The Right Girls falls victim to many typical vérité pitfalls, especially when the filmmakers’ ignorance of trans subjectivity is displayed on screen. These passionate, dedicated filmmakers have captured unforgettable moments here, and without their access we would never have met these women. Without trans persons behind the camera, however, the spectacle of The Right Girls offers few answers for those of us who have a personal stake in the outcome of this journey.
The Right Girls exists as a remarkably valiant attempt at telling stories that should be told, and highlights the need for trans people—particularly trans people of color—to be able to tell our own stories on our own terms.
I would have loved to hear more about each woman’s hopes for transition should they be able to cross the US border. I am left wanting to know how they each came to understand themselves as trans, and what resources were available to them in their home countries. We hear Joanne express some apprehension about what she can expect from the decidedly trans-antagonistic Trump administration, but she maintains a belief that it’s still a better alternative to her former home. The women speculate on how they are going to plead their cases for asylum, recognizing that failure means being turned away, but we leave with little sense of what that process is actually like for our heroines. The film does little to help the viewer truly comprehend the conditions these women endure while in ICE custody or afterward—and this is where the véritéform gets the better of The Right Girls.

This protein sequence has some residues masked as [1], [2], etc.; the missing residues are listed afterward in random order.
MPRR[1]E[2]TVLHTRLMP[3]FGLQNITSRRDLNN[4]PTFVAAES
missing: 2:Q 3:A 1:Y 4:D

More than anything, I want to know what happened when the group cohesion explodes towards the end of the film. One moment, the “right girls” are lighthearted and hopeful, peering through the slats of a weird Tijuana border wall that extends into the ocean. The next thing we know, there is gnashing and wailing, the camera jerking around a dimly lit room. Joanne and Chantal rage with betrayal, claiming that Valentyna is not a trans woman and is harboring an undisclosed criminal past. It’s a shocking and traumatic scene, and unfortunately, this shrieking is the last we hear from Joanne and Chantal. Their emotional state suggests that Valentyna has compromised their journey somehow, but the details and the nuances of this situation are not explored and the sorrow and trauma of the moment remain unresolved. What does it mean that they no longer consider Valentyna trans? Had there been someone behind the camera with an authentic understanding of trans subjectivity perhaps we could better understand this enormous moment.
The coda of the film reconnects with Valentyna months later as she is finding her footing in Iowa. She seems unconcerned with her former friends, and while the film assures us that the others are fine, the happy-ish ending is haunted by subsistence questions familiar to nearly every trans person. It’s hard enough for trans people without a language barrier or immigrant status to find employment, housing, medical care, documentation, and community. How harsh is Des Moines for trans people? Those of us who have been engaged in LGBTQI+ community-building know that communities are porous and temporary—especially when they comprise people just looking for survival resources. If Joanne, Chantal, and Valentyna don’t complete the journey together, and they are not speaking to each other in the end, are these “the right girls” the title promises?
In an interview, director Timothy Wolfer contextualizes his decision for finishing the film and choosing which subject to follow after the rift: an illness interrupted his filming for a week, and when he returned, Joanne and Chantal had already requested asylum, while Valentyna had not yet. Logistical issues aside, by selecting Valentyna, the film chooses a narrative of individualism over collective support, and it highlights the markers of white femininity over those of non-white femininity. As such, The Right Girls exists as a remarkably valiant attempt at telling stories that should be told, and highlights the need for trans people—particularly trans people of color—to be able to tell our own stories on our own terms.